Let’s look at the questions above and paraphrase them.

 

Question 1: The diagram below shows the process of photosynthesis.

Paraphrased: The illustration demonstrates how plants produce energy from sunlight.

 

Question 2: The diagram below shows how electricity is produced in a nuclear power station.

Paraphrased: The illustration below shows the process of how nuclear power plants make electricity.

 

Every time you see an Academic Task 1 question rewrite the question and this should be your first paragraph. We can no move on and write our next paragraph; the overview.

Overview of Process

The overview is probably the most important paragraph in the whole essay. If you do not write an overview it is extremely difficult to get a high mark in IELTS Task 1, however, if you learn how to write a good one, you are far more likely to get the score you deserve.

Overviews for process questions can be done quite easily by asking yourself a few questions. The answers to these questions will allow you to form 2 overview sentences.

  1. Is it a man-made or natural process?
  2. How many stages are there?
  3. What is produced?
  4. Where does it start and where does it end?
  5. Is it cyclical or linear?
  6. Are any materials added?

You might not be able to answer all of these for each process question, but you will always be able to answer enough of them to be be able to write a good overview.

Let’s look at one of the previous examples:

  1. Is it a man-made or natural process? Natural 
  2. How many stages are there? Five 
  3. What is produced? Sugar, oxygen and starch. 
  4. Where does it start and where does it end? Starts with sun and end with production sugar, oxygen and starch. 
  5. Is it cyclical or linear? Linear. 
  6. Are any materials added? Sunlight, CO2 and water. 

We can then use this information to make two sentences:

Photosynthesis is a natural linear process that starts with sunshine and carbon dioxide being absorbed and ends with the production of sugar, oxygen and starch. There are five main stages to this process and it allows plants to convert light energy to chemical energy in the form of sugar. 

Let’s look at the other example:

  1. Is it a man-made or natural process? Man-made
  2. How many stages are there? Six
  3. What is produced? Electricity
  4. Where does it start and where does it end? Starts with uranium fuel and ends with electricity being sent to the grid.
  5. Is it cyclical or linear? Linear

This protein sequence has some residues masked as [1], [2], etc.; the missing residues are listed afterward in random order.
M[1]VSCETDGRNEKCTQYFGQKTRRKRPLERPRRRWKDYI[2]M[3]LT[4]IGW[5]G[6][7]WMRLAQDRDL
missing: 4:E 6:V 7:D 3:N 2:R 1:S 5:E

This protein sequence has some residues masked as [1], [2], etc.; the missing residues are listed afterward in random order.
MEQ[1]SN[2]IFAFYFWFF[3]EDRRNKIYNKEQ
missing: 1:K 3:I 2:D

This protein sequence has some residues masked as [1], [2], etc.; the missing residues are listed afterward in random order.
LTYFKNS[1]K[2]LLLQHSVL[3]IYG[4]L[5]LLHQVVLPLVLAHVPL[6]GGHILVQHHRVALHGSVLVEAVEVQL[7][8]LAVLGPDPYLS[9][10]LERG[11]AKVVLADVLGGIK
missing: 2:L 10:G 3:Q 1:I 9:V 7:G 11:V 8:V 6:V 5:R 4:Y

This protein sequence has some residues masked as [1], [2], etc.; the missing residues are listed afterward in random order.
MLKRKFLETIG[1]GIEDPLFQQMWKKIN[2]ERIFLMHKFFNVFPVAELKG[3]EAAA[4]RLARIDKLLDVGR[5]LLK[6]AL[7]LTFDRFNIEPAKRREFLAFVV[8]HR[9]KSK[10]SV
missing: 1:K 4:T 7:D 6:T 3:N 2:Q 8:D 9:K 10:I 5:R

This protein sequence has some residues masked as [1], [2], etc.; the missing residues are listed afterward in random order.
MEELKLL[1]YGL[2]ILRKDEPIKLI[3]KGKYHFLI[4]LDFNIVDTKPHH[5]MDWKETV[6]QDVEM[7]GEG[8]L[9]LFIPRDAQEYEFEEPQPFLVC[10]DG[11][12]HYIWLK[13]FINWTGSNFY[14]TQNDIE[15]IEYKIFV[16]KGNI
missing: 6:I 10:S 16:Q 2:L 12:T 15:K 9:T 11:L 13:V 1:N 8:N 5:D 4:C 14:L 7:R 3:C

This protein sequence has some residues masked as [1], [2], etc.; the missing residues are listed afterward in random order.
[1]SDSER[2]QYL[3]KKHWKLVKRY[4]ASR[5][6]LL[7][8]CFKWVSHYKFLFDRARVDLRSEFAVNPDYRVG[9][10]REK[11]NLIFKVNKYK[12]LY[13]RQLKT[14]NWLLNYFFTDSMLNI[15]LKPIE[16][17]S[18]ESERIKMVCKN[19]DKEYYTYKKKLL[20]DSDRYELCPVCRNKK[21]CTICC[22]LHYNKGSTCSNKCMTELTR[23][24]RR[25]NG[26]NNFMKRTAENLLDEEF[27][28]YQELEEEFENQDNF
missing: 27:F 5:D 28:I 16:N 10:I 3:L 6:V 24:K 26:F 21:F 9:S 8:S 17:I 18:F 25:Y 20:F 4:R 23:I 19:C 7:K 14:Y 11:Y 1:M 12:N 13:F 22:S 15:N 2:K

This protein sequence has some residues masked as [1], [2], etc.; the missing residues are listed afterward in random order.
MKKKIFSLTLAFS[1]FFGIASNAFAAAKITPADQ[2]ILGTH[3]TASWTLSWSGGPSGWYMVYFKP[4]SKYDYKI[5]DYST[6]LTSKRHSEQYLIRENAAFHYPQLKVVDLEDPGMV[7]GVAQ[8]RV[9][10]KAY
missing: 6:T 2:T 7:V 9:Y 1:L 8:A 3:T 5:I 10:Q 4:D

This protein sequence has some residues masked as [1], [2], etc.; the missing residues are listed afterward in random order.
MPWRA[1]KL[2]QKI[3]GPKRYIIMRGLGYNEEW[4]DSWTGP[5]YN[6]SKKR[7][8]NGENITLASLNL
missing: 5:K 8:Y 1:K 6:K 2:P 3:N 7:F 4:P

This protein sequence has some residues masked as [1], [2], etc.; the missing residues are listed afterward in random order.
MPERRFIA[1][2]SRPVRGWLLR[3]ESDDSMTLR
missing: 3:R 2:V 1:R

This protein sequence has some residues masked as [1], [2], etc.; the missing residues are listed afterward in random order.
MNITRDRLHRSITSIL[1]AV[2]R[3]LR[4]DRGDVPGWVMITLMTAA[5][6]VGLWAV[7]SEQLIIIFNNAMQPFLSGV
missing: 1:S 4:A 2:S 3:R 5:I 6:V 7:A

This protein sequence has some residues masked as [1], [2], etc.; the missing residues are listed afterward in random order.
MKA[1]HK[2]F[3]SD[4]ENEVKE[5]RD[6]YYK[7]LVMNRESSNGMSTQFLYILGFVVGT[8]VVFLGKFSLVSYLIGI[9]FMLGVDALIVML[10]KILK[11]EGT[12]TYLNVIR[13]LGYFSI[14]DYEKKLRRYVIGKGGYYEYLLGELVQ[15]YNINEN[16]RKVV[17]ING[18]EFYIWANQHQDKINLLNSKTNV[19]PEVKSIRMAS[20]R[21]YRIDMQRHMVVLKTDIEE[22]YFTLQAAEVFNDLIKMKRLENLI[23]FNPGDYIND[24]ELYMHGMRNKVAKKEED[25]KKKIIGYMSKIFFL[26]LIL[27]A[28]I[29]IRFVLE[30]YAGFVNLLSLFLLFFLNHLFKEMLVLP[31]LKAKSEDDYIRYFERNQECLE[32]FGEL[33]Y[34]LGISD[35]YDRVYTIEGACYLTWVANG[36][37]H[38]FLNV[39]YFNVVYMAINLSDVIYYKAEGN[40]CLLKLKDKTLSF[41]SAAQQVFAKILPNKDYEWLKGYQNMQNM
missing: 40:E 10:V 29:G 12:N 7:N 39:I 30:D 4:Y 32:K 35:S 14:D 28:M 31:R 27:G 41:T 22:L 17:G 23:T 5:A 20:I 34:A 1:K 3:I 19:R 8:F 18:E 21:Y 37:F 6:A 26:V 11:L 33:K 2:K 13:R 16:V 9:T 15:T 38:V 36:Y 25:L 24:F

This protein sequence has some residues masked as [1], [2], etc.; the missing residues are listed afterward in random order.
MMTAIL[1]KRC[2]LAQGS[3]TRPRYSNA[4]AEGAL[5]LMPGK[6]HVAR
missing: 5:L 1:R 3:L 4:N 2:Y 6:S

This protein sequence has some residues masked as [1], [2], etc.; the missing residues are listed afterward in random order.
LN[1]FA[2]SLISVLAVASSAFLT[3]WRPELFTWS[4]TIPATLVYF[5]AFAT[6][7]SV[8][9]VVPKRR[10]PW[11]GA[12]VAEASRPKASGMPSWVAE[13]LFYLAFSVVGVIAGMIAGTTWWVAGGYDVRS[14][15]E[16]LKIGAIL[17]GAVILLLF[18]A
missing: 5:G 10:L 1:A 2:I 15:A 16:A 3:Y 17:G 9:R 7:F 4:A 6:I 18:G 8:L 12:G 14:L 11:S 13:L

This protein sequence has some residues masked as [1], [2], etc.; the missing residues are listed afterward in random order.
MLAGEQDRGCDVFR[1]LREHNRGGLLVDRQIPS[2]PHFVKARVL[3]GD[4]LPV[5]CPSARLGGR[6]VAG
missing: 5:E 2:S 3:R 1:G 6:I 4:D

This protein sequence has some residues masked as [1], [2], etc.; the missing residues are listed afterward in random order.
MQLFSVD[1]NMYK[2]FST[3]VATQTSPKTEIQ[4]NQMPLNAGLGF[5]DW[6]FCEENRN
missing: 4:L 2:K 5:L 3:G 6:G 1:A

6. Are any materials added? Water and uranium

This is a man-made linear process that starts with the uranium fuel and water creating steam and ends with electricity being sent to the grid. There are 6 main stages including steam production, turbines driving a generator and a transformer creating electricity. 

This system can be used for any process question and allows you to produce clear overviews each time. We can now move on to detailing each stage of the process in our next paragraphs.

Detail Each Stage of the Process

Now that we have paraphrased the question and provided an overview we need to tell the examiner about each stage in more detail.

You can:

  • say what each stage does
  • what it produces
  • if any materials are added
  • and/or discuss the relationship with the previous or subsequent stages.

Sequencing the Process

Try to sequence your language and make your details easier to read by using language like:

  • Firstly
  • First of all
  • Secondly
  • After that
  • From this
  • Where
  • Following that
  • Subsequently
  • Before that
  • In turn
  • Then

Make sure you know the meaning and grammar of the words and phrases above before you use them. Do not use them if you are not 100% sure about how they should be used in a sentence.

Examples

Let’s detail each stage for the first process:

First of all, chlorophyll allows the plant to take in sunlight along the green spectrum and the leaves also absorb carbon dioxide through openings in their surface. At the same time, water is sucked up through the roots and this is combined with CO2 and the sun’s rays to produce sugar that can be utilised by the plant for food.